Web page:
Archive for Soderweek

The Girlfriend Experience & Full Frontal

Posted in movies with tags , , , , , , , , on February 9, 2011 by Parker Connell

Soderweek continues for me with The Girlfriend Experience and Full Frontal. Both films could (and should) be considered lesser Soderbergh films due to their loose storytelling and their short run times. Neither of those are bad things,especially the short run times which made it much easier to get through them. These are two essentially Soderbergh experiments and as such they are successes.

Both GFE and Full Frontal are short slice of life yarns about people in some kind of entertainment industry. GFE is a drama about a really high-class prostitute (played by Sasha Grey) and Full Frontal is a comedy about people in and around Hollywood.

The Girlfriend Experience wasn’t as good as Full Frontal simply because I didn’t care about any other character outside of Sasha Grey’s girlfriend for money Christine. Pretty much every character is a super rich business type and since the film is set on the cusp of the economic crisis and the 2008 presidential election all they do is complain about money and who would be better for there money.

Full Frontal was better to me because the cast was pretty great and I’m just more interested in th film industry than I am prostitution, especially the kind of prostitution that costs over 2 grand a date and has no dependence on crack. Probably the most entertaining part of Full Frontal for me was Blair Underwood and Julia Roberts starring in a romantic comedy within the film and then Blair Underwood’s character starring in a David Fincher film within the romantic comedy (complete with cameo from both Fincher and Brad Pitt). It was funny, and it actually kind of hurt my brain. Also the sub plot about the always great Enrico Colantoni putting on a weirdly pretentious play about Hitler starring the equally as great Nicki Katt was laugh out loud funny.

All in all both films succeeded in their own ways, The Girlfriend Experience was very nice to look at but ultimately hollow, and Full Frontal was ugly as sin but had some interesting things to say about creative people, but honestly I don’t think I’d ever like to watch them again.

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Solaris

Posted in movies with tags , , , , , , , , on February 8, 2011 by Parker Connell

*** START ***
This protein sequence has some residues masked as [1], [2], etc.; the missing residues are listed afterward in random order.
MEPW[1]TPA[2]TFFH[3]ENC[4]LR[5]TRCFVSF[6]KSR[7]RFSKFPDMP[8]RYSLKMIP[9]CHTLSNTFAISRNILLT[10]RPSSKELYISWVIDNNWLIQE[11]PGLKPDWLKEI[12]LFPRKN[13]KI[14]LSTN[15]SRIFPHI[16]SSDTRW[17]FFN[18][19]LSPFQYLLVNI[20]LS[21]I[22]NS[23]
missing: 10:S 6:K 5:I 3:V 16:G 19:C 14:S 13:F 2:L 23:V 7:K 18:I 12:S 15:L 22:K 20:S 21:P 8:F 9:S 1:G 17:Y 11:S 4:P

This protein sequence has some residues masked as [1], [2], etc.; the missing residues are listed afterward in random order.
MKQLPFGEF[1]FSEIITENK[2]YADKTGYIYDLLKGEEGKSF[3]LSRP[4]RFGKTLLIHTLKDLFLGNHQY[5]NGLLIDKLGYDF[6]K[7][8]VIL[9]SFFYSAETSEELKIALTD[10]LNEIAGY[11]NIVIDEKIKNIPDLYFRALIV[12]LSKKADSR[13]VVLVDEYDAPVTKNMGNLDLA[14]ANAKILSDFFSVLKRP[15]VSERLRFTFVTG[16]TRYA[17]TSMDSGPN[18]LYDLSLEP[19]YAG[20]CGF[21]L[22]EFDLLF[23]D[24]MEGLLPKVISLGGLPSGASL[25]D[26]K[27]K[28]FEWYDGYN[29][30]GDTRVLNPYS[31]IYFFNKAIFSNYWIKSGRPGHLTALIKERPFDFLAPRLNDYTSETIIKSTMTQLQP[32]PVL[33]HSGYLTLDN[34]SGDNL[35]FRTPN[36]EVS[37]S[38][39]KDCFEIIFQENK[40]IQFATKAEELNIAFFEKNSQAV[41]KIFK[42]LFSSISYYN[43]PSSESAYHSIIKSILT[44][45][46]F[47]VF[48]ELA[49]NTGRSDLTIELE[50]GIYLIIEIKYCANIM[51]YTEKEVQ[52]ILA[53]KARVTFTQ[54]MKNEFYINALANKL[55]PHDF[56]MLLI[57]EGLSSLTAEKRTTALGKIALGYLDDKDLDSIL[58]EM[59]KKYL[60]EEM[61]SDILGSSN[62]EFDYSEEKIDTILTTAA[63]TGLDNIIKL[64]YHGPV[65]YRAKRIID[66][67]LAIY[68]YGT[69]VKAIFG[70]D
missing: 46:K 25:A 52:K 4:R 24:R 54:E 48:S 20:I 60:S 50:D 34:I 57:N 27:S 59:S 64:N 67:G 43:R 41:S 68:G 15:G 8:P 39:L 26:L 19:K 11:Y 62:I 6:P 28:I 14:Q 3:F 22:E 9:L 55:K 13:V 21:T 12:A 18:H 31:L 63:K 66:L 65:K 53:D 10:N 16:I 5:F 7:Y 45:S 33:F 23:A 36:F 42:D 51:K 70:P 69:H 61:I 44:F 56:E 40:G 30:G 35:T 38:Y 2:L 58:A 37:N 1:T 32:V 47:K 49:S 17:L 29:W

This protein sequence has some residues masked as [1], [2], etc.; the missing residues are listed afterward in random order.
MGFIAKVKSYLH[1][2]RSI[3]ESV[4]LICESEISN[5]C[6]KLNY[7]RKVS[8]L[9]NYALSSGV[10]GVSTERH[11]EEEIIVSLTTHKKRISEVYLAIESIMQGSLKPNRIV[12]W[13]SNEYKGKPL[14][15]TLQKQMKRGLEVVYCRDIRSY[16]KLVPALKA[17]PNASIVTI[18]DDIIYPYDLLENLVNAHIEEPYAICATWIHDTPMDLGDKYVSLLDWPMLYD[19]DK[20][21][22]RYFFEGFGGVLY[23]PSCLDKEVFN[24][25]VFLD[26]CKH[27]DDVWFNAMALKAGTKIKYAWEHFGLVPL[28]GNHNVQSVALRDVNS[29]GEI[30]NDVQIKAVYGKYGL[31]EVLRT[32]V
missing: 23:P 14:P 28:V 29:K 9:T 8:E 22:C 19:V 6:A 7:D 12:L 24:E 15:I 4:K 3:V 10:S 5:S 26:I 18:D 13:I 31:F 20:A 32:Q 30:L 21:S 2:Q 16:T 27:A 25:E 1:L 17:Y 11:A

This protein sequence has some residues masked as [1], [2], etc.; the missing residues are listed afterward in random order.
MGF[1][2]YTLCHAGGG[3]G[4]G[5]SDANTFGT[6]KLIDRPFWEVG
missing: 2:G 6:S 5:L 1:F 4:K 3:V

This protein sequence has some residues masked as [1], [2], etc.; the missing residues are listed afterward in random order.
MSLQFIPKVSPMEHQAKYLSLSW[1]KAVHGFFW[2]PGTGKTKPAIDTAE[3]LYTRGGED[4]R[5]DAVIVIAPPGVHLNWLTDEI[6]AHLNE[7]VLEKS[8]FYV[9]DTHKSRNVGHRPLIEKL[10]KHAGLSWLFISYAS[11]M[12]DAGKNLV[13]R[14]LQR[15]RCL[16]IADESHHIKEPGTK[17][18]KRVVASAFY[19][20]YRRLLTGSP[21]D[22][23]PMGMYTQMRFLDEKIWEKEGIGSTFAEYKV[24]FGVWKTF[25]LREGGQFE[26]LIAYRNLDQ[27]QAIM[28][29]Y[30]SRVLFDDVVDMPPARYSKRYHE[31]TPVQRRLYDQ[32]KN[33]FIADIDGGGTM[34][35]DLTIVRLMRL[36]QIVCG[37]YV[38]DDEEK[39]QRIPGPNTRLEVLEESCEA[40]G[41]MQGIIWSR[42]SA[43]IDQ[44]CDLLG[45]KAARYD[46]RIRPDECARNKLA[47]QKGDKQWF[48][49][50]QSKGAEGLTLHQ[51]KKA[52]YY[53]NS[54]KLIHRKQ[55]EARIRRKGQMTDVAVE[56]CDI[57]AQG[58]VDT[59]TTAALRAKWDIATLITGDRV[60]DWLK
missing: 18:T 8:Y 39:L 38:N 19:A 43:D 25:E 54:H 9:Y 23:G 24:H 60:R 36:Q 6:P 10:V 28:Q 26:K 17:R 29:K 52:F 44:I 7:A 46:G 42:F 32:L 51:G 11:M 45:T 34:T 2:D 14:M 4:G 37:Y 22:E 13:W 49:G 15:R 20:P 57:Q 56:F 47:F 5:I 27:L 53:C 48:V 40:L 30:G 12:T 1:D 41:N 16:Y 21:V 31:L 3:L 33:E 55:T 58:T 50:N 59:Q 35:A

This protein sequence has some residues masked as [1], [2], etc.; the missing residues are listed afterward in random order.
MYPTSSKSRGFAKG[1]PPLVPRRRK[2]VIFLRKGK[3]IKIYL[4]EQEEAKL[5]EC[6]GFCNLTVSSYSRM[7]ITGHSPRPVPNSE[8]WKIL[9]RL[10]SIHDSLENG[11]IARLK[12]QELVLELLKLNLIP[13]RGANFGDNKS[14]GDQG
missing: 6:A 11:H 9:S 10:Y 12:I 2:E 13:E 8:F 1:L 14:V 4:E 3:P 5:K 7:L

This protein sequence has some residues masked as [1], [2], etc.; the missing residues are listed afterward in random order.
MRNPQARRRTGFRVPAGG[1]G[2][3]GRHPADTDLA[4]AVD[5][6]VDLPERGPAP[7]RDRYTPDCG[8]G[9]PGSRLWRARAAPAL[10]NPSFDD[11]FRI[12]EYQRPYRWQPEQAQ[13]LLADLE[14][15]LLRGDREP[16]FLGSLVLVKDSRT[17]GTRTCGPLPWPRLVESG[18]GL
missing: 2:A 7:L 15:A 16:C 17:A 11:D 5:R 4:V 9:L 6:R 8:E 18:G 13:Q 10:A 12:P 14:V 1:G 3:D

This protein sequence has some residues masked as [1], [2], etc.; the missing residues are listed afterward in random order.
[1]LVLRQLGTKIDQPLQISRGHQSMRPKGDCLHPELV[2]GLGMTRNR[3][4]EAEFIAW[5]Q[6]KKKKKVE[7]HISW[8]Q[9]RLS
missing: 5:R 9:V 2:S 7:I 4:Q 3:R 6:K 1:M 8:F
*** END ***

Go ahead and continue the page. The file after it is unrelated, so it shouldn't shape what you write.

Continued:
I am starting a new tradition for movie fans. I think of it a bit like a pilgrimage one might make if they were religious, you know if your religion was based around good movies, which mine is. This filmgrimage is called Soderweek and this is how you go about accomplishing it. For seven days you must watch as many Steven Soderbergh films as you can. They don’t have to be the only movies you watch, but they should make up the majority of them for those seven days. The other rule of Soderweek is that you must watch at least 2 Steven Soderbergh films that you have never seen before. If for some reason you have already seen all of Steven Soderbergh’s films (which I find unlikely unless you are in fact Steven Soderbergh, in which case hello Mr. Soderbergh I really enjoyed The Informant, and I hope those rumors about you retiring soon are false.) you have to get a friend (or enemy) to watch 2 Soderbergh films with you that they have not seen. The most exciting part about Soderweek, like any religious pilgrimage, is that it is a wholly personal experience; you choose the week when you will do it. It is written that you must complete at least one Soderweek in your lifetime but it is recommended by the Elder Gods that you make as many Soderweek pilgrimages as possibly. I have chosen the week starting Feb 7th and ending Feb 14th as my first Soderweek, and the first film I watched was Solaris.

Solaris is a surprisingly great film. It’s a simple sci-fi story about a shrink (Cloon the goon) who has to take trip to a space ship that has stopped all contact. The ship is orbiting a celestial body known as Solaris. Solaris is a strange entity that nobody understands and when Clooney gets there he finds half the crew dead and the other half slowly being driven mad by the power of Solaris.

Any description of this film will make it sound much more intense and science fictiony than it is, but like 2001 (a film that obviously influenced Soderbergh in the making of this film) Solaris is a much subtler more subdued thing. Really this film is about one man coming to terms with the death of someone he loved, set against the always interesting back drop of madness from the vastness and intense alienness of the cosmos.

The film also stars Jeremy Davies, Viola Davis, and Natascha McElhone, and that is pretty much it. Personally I love Jeremy Davies in this and pretty much everything, he is just a fascinating person to watch, and his fidgety pause filled delivery is perfect for a Space Madness film. Viola Davis is also quite good she plays the other surviving crewmember and while she is just as crazy as Davies she plays it exactly the opposite, she is always stone still and very unassuming. McElhone plays Clooney’s lost love in both flashbacks and as a projection of Clooney’s memory via Solaris. McElhone has the tough job of being simultaneously off-putting to the audience but believable as somebody Clooney would immediately fall back in love even though he knows she is dead and she pulls it off perfectly.

As a sci-fi fan I was disappointed a bit with the way Soderbergh pushed aside most possibilities for some great sci-fi, but by the end I got what he was trying to get across. This isn’t a film about space and alien life it is about memory, and death, and love, and big themes that have been explored before, but in my opinion any theme is better if it is explored on a space ship.